Education, Health, Sports, Syracuse

Central New York Pop Warner Reacts to Concussion Study

These are the exact types of hits John Falgiatano and Pop Warner strive to avoid. (c) 2015, AP Photo/Mark Schiefelbein

John Falgiatano Youth Concussion Safety

By Matt St. Jean SYRACUSE, N.Y. (NCC News) —¬†The Journal of the American Medical Association’s alarming study regarding¬†Chronic Traumatic Encephalopathy ¬†(CTE) shows if you play football through the professional level, there is an extremely high chance of a person developing the brain disease. Where does the dream of becoming a professional football start? In local communities where kids ages 5 – 13 participate in full contact football, but this is also where bad habits, which could lead to concussions and CTE, begin.

John Falgiatano is the Football Commissioner of the Central New York Pop Warner Executive Board and he oversees over 20 youth football organizations. Falgiatano says he fully supports the studies and science.

“The inclusion of science in our sport is extremely important.” Falgiatano says, “The better data, the better data collection you can get will only enhance the safety of the participants from the youth level all the way up to the professional level.”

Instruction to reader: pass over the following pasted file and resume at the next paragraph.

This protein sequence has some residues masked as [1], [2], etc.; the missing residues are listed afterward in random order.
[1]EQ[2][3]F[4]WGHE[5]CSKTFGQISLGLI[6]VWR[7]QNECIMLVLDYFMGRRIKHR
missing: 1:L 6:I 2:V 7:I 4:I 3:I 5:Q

Falgiatano and Pop Warner coaches want to focus on the positives of football, but recognize the validity and importance of the study. (c) 2017 Central New York Pop Warner

With the data, Falgiatano says, comes crucial advancements in the equipment players use, most notably helmets.

“Any time you get that data you have the technology that follows it. The helmets today, are much more safe than the ones used in the 80s and 90s and are continuing to evolve, to create that cocoon around a kid’s head to make it a little safer.”

Falgiatano is responsible for delivering the latest information to each organization about youth safety and ensures coaches understand how they are able to structure practice. He says Pop Warner is taking the emphasis on limiting hitting for hitting’s sake and focusing more on implementing plays, conditioning of the players, and general non-contact form instruction, which is certainly an adjustment from when he played.

“When I was a kid and played, you’d do this drill called the Oklahoma drill, you get a running head start trying to level the guy across from you,” Falgiatano says, “Now Pop Warner’s standards are, you’re never more than three feet apart and if you are, you have to been at an angle for contact.”

Registration for Pop Warner in Central New York begins on August 1.